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Global coagulation tests: their applicability for measuring direct factor Xa- and thrombin inhibition and reversal of anticoagulation by prothrombin complex concentrate

Authors
  • Dinkelaar, Jasper
  • Patiwael, Sanne
  • Harenberg, Job
  • Leyte, Anja
  • Brinkman, Herm Jan M.
Type
Published Article
Journal
Clinical Chemistry and Laboratory Medicine (CCLM)
Publisher
Walter de Gruyter GmbH
Publication Date
Jun 05, 2014
Volume
52
Issue
11
Pages
1615–1623
Identifiers
DOI: 10.1515/cclm-2014-0307
Source
De Gruyter
Keywords
License
Yellow

Abstract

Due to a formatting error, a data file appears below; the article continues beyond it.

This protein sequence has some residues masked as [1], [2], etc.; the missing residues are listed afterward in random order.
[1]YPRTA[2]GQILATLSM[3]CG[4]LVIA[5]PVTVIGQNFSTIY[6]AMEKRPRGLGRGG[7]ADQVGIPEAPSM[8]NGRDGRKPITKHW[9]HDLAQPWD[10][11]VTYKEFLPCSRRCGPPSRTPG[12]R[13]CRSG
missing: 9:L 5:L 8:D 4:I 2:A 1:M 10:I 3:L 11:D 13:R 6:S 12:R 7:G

Background: Specific mass spectrometry and direct activated factor X (Xa)- and thrombin inhibition assays do not allow determination of the reversal of anticoagulant effects of non-vitamin K direct oral anticoagulants (NOACs) by prothrombin complex concentrate (PCC). The objective of this study was the evaluation of the applicability of a variety of commercially available global coagulation assays in analyzing the reversal of NOAC anticoagulation by PCC. Methods: Plasma and whole blood were spiked with apixaban or dabigatran and PCC was added to these samples. Prothrombin time (PT), modified PT (mPT), activated partial prothrombin time (APTT), thrombography (CAT method) and thromboelastography (ROTEM, TEG) were performed. Results: Assays triggered by contact activation (APTT, INTEM) did not show inhibitor reversal by PCC. Assays triggered by tissue factor (TF) showed NOAC type and NOAC concentration dependent anticoagulation reversal effects of PCC ranging from partial normalization to overcorrection of the following parameters: clotting or reaction time (PT, mPT TEG-TF, EXTEM, FIBTEM); angle in thromboelastography (TEG-TF); thrombin generation (CAT) lag time, endogenous thrombin potential (ETP) and peak thrombin. Extent of reversal was assay reagent dependent. ETP (5 pM TF) was the only parameter showing complete reversal of anticoagulation by PCC for all NOACs ranging from 200 to 800 μg/L. Conclusions: ETP fits with the concept that reversal assessment of NOAC anticoagulation by PCC should be based on measurements on the clotting potential or thrombin generating potential of the plasma or whole blood patient sample. Low sensitivity of ETP for NOACs and its correlation with bleeding are issues that remain to be resolved.

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